Since assuming the ASEAN chairmanship this year, Indonesia has focused a large proportion of its efforts on engaging with Myanmar’s stakeholders, arguing that inclusive dialogue is the single most important aspect of facilitating peace in the conflict-torn country.
Yet speaking to The Jakarta Post later on Wednesday, Andrews suggested that Indonesia’s engagement efforts were likely to lead nowhere without any real efforts to impose pressure on the junta.
“I’m anxious to see how [Indonesia’s diplomacy] turns out. My recommendation is that it be complemented by the application of leverage. Engagement is necessary, but it’s not sufficient,” Andrews said.
“It’s not going to go anywhere. My point is that pressure, leverage; that is the key ingredient missing.”
It was not the lack of Indonesia’s efforts that granted the junta a sense of legitimacy, the Foreign Ministry told the Post in a response to Andrews’ comments. The claim that ASEAN has regressed under its chairmanship was simply inaccurate, the ministry said, though admitting that they could do more about the Myanmar crisis.
The core of the problem, according to the ministry, was the lack of commitment by other countries to upholding ASEAN unity by attending talks that contravened the 5PC in Thailand.
Meanwhile, Ngurah Swajaya, the ministry’s coordinator for the office of the special envoy on Myanmar, said: “Assumptions that the 5PC has yet to see any progress are simply false, because there are advancements on the humanitarian front. ASEAN did not have access to deliver relief prior to Indonesia’s chairmanship.”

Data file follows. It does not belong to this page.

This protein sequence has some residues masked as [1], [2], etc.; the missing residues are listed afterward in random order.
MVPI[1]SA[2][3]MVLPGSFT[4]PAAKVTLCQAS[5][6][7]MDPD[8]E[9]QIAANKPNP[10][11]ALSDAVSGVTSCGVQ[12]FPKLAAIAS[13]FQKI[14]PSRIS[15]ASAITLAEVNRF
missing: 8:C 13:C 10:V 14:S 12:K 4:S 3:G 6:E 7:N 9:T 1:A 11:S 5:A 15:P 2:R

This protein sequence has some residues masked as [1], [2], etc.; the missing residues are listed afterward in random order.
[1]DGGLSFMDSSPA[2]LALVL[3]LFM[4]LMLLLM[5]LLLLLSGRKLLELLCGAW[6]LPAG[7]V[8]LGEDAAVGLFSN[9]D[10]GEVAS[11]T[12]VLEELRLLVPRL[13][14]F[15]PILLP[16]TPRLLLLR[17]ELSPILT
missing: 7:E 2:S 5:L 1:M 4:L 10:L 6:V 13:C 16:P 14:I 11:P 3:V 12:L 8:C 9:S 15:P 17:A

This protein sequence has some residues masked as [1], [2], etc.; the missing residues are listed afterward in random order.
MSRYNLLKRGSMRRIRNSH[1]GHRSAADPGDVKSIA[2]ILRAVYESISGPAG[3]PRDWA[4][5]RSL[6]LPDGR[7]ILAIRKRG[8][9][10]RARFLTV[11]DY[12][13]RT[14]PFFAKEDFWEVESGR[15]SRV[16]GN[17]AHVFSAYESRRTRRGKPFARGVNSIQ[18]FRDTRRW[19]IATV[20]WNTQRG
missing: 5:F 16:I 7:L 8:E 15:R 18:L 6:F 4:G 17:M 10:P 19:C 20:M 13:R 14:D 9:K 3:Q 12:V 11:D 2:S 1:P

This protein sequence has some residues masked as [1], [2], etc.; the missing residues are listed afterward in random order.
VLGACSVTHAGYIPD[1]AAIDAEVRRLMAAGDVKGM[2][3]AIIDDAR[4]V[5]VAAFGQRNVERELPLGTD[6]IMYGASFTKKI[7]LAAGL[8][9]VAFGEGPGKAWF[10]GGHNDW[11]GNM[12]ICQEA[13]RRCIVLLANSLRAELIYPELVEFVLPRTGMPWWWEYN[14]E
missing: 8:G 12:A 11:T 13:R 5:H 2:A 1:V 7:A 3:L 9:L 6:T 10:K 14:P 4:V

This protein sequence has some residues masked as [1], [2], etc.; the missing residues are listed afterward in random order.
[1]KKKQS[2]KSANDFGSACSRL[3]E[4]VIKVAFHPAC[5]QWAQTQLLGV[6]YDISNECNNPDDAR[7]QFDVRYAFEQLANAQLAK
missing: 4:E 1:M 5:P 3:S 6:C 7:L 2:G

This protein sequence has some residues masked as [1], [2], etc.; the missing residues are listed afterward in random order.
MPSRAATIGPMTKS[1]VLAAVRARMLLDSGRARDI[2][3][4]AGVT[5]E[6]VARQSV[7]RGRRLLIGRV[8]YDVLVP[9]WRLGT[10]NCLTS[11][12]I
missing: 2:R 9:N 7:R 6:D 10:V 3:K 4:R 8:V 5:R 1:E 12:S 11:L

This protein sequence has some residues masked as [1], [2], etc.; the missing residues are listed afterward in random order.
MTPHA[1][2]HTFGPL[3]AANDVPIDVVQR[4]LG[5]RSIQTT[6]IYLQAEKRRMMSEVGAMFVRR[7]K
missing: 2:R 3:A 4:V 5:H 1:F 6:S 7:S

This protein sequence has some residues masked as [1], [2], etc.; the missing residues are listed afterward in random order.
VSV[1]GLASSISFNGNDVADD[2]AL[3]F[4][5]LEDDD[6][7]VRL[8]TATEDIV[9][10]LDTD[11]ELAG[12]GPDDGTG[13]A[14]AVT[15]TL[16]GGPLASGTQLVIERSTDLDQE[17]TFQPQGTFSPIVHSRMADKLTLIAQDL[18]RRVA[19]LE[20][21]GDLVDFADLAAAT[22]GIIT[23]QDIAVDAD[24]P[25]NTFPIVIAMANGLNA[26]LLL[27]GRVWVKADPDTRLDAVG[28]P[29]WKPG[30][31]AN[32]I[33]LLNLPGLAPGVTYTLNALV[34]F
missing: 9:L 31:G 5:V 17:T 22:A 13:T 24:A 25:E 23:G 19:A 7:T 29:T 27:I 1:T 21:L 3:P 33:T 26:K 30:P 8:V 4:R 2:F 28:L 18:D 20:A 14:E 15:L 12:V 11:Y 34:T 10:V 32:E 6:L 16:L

“On the implementation of the 5PC, [it is imperative] that all countries intensify their efforts to uphold ASEAN unity,” he added.
Separately, former Indonesian foreign minister Marty Natalegawa said: “The situation in Myanmar remains as a litmus test for ASEAN. Despite ASEAN’s collective efforts, including by Indonesia as it’s current chair, the situation in Myanmar has actually worsened.”
“Significantly still, ASEAN’s collective response to the developments is showing fragility. Division and sense of policy drift are creeping in. A policy of more of the same does not suffice. Indonesia is called upon to use all its diplomatic capacity and ingenuity to reverse these negative trends,” he told the Post.
Defending the Indonesian side, another former top diplomat, Hassan Wirajuda, admitted how the coup crisis had become a “graveyard for all special envoy missions”, including eight attempts by the UN and two from ASEAN.
It also led Hassan to question the UN’s own ability to improve the human rights situation in Myanmar, diminishing the UN special rapporteur’s credibility to criticize others.
“Has the [situation] improved despite successive appointments of human rights rapporteurs, who only observed the situation in Myanmar from countries bordering it?” he said to the Post.
“Don’t forget that when you point one finger at another person, your other four fingers are directed at yourself.”
Editor’s note: Updated with new comments.